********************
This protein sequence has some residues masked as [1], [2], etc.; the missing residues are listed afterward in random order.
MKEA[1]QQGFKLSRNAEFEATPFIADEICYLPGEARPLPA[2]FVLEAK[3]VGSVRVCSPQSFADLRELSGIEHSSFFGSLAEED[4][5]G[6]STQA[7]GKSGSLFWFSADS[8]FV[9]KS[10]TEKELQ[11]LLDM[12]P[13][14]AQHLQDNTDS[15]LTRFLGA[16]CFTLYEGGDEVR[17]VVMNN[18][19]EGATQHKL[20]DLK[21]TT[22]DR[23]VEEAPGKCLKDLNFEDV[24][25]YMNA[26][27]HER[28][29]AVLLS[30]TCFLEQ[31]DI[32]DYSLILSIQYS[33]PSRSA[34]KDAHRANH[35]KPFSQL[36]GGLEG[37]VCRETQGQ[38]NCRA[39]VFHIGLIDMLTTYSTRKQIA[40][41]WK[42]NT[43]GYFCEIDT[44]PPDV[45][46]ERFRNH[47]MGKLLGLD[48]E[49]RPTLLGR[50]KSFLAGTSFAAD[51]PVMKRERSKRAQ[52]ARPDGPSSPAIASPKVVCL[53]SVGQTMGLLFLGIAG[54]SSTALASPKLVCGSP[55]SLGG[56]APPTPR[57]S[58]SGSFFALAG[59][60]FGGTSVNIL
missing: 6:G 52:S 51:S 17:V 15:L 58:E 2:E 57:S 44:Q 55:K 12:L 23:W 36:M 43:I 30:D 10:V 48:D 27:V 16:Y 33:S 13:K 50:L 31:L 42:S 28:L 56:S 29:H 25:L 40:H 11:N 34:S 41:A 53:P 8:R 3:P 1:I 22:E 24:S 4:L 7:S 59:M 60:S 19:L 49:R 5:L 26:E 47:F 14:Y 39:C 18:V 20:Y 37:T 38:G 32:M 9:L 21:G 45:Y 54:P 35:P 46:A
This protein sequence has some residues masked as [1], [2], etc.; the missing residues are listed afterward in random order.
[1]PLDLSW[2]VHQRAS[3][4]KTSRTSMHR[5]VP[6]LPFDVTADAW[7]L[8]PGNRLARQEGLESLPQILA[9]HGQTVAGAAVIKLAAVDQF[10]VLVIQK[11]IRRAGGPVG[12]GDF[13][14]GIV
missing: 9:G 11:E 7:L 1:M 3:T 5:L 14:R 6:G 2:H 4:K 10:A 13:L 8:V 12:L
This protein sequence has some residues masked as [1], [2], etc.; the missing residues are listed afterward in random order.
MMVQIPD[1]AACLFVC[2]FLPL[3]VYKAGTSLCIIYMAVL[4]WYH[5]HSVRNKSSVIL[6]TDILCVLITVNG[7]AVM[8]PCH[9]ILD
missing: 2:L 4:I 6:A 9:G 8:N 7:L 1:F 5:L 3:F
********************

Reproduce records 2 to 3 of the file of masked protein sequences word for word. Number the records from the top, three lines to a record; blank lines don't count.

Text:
This protein sequence has some residues masked as [1], [2], etc.; the missing residues are listed afterward in random order.
[1]PLDLSW[2]VHQRAS[3][4]KTSRTSMHR[5]VP[6]LPFDVTADAW[7]L[8]PGNRLARQEGLESLPQILA[9]HGQTVAGAAVIKLAAVDQF[10]VLVIQK[11]IRRAGGPVG[12]GDF[13][14]GIV
missing: 9:G 11:E 7:L 1:M 3:T 5:L 14:R 6:G 2:H 4:K 10:A 13:L 8:V 12:L
This protein sequence has some residues masked as [1], [2], etc.; the missing residues are listed afterward in random order.
MMVQIPD[1]AACLFVC[2]FLPL[3]VYKAGTSLCIIYMAVL[4]WYH[5]HSVRNKSSVIL[6]TDILCVLITVNG[7]AVM[8]PCH[9]ILD
missing: 2:L 4:I 6:A 9:G 8:N 7:L 1:F 5:L 3:F